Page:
Writing in Opposition to Modern War

As a teacher at a primary school in Hamburg, Wilhelm Lamszus (1881-1965) developed a humanist outlook early in life. He collaborated with his colleague Wilhelm Paulsen (1875-1943) to develop a new, progressive approach in education that placed individual pupils at the center of instruction and aimed to foster their skills and build self-confidence.

Lamszus was inspired to write The Human Slaughter-House. Scenes from a War That Is Sure to Come from his experience with modern military technology as a reservist participating in military exercises. He perceived the destructive impact of modern, technological warfare as a stark contrast to the mainstream portrayal of war as heroic, especially in contemporary (German) politics. He predicted that a future war would be horrific and that no one would win. According to Lamszus, political leaders had to be aware that the next war would be an organized form of mass suicide.

Lamszus’s account of the fate of a young man, the father of two children, is only a bit more than one hundred pages long in the original edition and was written by the author in a few days. The short scenes impress the reader in their dense and multilayered form. The book begins with Germany’s mobilization of troops against France, at the time perceived by Germans as their country’s “hereditary enemy”. Like his comrades, Lamszus’s main character goes off to war to marching music and the blessing of the church, but he is not so much enthusiastic as he is resigned to his fate and anxious about the family he is leaving behind. On the way to his first operation, he sees the first dead man, who almost appears to be sleeping, and records astonishment and incredulity at how close life and death are to one another. “But then there came more and more of them. And by this time we have become accustomed to them.”[1] Machine guns and grenades kill from a distance, spark hatred of the enemy; mercy is no longer given. Mine fields fulfill their treacherous function: “[T]he whole regiment is lying mangled on the ground here, a lump of humanity crying to Heaven.”[2] Opposition to the cynical officers begins to emerge (“Murderers! Kill them!”),[3] and death is omnipresent and inescapable. This realization leads to madness and hallucinations, to which the book’s protagonist eventually succumbs. Imagining himself the last survivor of all humankind, he completes mass death by committing suicide.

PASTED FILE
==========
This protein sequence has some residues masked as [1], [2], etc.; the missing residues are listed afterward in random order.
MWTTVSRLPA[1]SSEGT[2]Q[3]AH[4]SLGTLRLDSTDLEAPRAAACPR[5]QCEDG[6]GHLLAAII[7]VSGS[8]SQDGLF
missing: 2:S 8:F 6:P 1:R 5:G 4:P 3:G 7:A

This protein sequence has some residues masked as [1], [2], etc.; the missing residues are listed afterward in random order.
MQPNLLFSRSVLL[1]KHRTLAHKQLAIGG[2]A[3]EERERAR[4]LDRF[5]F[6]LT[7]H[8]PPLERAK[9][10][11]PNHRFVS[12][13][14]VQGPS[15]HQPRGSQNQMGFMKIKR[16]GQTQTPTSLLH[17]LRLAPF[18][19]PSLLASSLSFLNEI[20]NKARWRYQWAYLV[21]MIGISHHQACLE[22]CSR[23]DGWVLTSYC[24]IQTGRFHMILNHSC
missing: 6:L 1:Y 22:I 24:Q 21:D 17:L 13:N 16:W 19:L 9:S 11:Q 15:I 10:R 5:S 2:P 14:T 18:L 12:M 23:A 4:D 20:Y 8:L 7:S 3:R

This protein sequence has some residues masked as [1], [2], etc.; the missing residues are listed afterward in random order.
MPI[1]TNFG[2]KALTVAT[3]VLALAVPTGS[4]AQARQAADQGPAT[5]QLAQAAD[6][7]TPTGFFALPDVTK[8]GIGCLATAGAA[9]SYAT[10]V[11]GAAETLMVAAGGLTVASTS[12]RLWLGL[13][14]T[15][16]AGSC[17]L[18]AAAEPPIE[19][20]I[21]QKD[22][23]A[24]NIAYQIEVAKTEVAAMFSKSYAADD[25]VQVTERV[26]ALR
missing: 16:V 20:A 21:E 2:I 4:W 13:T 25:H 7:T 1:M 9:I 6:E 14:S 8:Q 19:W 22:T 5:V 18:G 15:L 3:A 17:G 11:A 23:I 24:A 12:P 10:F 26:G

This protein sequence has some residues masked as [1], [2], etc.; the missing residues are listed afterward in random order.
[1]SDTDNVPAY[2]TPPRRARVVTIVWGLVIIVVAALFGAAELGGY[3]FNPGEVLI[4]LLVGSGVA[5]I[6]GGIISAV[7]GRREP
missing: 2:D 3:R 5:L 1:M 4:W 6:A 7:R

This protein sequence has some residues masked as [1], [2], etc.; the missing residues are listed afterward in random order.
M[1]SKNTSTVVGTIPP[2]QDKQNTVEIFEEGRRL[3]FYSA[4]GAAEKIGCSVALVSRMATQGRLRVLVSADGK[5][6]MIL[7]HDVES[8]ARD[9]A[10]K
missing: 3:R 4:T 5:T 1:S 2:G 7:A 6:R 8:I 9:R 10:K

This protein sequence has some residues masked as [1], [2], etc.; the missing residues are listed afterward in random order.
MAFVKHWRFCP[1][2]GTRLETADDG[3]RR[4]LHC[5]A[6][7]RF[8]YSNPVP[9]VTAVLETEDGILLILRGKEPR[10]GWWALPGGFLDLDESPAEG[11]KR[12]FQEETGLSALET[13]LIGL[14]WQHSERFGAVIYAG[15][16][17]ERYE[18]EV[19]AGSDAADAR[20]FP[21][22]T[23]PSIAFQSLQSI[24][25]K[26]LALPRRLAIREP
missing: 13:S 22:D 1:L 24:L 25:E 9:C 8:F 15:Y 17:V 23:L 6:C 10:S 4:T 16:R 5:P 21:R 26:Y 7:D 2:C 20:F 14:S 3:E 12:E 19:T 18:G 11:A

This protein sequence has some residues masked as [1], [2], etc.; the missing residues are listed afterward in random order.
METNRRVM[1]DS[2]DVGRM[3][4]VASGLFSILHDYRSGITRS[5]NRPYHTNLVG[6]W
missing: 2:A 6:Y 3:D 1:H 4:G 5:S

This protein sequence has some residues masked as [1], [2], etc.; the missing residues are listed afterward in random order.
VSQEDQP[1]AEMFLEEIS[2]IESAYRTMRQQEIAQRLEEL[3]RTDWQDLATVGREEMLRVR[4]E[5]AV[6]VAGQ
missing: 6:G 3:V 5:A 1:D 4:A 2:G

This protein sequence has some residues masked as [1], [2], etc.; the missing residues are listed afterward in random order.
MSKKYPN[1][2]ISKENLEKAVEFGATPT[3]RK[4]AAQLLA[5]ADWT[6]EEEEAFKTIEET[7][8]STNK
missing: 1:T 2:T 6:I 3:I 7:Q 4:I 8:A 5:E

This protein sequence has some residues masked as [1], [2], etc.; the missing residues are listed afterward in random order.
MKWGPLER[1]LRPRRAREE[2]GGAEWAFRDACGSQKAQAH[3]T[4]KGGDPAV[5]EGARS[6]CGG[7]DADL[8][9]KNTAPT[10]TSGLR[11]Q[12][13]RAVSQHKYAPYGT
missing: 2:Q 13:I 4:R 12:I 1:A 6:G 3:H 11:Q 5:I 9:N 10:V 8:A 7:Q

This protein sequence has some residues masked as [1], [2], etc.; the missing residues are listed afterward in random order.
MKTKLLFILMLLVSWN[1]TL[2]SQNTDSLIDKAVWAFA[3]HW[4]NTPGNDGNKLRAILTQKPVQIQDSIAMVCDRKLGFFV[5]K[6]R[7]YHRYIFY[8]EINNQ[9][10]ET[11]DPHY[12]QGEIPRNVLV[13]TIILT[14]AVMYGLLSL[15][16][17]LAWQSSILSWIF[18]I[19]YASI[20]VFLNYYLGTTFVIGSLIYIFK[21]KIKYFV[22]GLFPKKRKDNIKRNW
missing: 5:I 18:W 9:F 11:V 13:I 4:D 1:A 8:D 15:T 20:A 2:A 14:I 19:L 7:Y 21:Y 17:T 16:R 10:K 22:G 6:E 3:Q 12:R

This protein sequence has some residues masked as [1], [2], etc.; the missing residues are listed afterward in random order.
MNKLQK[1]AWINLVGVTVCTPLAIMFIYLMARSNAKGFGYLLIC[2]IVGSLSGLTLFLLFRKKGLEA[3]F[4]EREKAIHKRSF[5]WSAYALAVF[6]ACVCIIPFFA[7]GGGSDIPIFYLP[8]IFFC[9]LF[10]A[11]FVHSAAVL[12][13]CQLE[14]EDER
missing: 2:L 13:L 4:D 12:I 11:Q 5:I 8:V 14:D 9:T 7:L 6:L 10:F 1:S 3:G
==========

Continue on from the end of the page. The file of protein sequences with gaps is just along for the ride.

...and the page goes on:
Success and Moral Uprightness

The book had an enormous impact. Within three months, one hundred thousand copies were sold in Germany and soon an inexpensive “people’s edition” was released in German, as well as a number of foreign-language editions, including translations into English, French, Finnish, and Japanese. Henri Barbusse (1873-1935) wrote the preface to the French edition. The reactionary press ranted and the Prussian-German authorities attempted to silence Lamszus. His next book, titled The Madhouse (Das Irrenhaus), was ready to go to print in 1914 but permission for publication was not given until 1919. In this book, readers reencounter the young man who is the main character in The Human Slaughter-House. He is not dead but is rather in a field hospital, where he impatiently awaits his recovery and observes the suffering and death around him. His visions of a future in which peace reigns between the nations are juxtaposed with the brutal reality he experiences. The book ends with the soldier returning to his home in Hamburg, more or less recovered from his injuries, only to learn that his family has died shortly before in a bomb attack on the city.

Lamszus’s work in opposing war and violence did not abate throughout his life. After losing his job and banned from teaching by the Nazis in 1933, he nonetheless remained active illegally during the Nazi era. His many publications, written under the pseudonym Paul Willis, testify to his lifelong commitment to promoting peace and pupil-centered activities in education.

Gerd Hankel, Hamburger Institut für Sozialforschung

Section Editor: Christoph Jahr